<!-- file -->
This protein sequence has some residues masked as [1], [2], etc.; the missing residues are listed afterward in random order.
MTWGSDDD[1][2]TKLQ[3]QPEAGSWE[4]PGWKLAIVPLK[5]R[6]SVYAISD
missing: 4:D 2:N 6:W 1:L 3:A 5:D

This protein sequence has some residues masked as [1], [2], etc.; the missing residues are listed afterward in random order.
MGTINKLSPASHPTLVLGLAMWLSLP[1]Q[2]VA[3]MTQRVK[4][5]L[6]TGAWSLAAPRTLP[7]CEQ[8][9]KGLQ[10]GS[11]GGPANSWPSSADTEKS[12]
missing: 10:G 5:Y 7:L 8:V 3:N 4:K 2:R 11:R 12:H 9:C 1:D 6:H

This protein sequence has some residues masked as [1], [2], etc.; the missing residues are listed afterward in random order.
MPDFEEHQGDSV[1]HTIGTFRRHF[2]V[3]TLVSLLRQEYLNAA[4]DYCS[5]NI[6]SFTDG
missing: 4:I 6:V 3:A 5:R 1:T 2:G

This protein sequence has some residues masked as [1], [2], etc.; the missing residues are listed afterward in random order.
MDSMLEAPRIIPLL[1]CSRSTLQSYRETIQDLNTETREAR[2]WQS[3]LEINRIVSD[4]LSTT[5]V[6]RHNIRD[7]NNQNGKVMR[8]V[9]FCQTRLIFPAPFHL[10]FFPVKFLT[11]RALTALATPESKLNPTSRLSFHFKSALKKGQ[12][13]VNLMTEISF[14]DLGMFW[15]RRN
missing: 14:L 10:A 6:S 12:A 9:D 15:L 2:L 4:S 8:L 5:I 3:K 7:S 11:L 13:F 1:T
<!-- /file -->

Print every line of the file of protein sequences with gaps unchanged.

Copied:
This protein sequence has some residues masked as [1], [2], etc.; the missing residues are listed afterward in random order.
MTWGSDDD[1][2]TKLQ[3]QPEAGSWE[4]PGWKLAIVPLK[5]R[6]SVYAISD
missing: 4:D 2:N 6:W 1:L 3:A 5:D

This protein sequence has some residues masked as [1], [2], etc.; the missing residues are listed afterward in random order.
MGTINKLSPASHPTLVLGLAMWLSLP[1]Q[2]VA[3]MTQRVK[4][5]L[6]TGAWSLAAPRTLP[7]CEQ[8][9]KGLQ[10]GS[11]GGPANSWPSSADTEKS[12]
missing: 10:G 5:Y 7:L 8:V 3:N 4:K 2:R 11:R 12:H 9:C 1:D 6:H

This protein sequence has some residues masked as [1], [2], etc.; the missing residues are listed afterward in random order.
MPDFEEHQGDSV[1]HTIGTFRRHF[2]V[3]TLVSLLRQEYLNAA[4]DYCS[5]NI[6]SFTDG
missing: 4:I 6:V 3:A 5:R 1:T 2:G

This protein sequence has some residues masked as [1], [2], etc.; the missing residues are listed afterward in random order.
MDSMLEAPRIIPLL[1]CSRSTLQSYRETIQDLNTETREAR[2]WQS[3]LEINRIVSD[4]LSTT[5]V[6]RHNIRD[7]NNQNGKVMR[8]V[9]FCQTRLIFPAPFHL[10]FFPVKFLT[11]RALTALATPESKLNPTSRLSFHFKSALKKGQ[12][13]VNLMTEISF[14]DLGMFW[15]RRN
missing: 14:L 10:A 6:S 12:A 9:D 15:L 2:L 4:S 8:L 5:I 3:K 7:S 11:L 13:F 1:T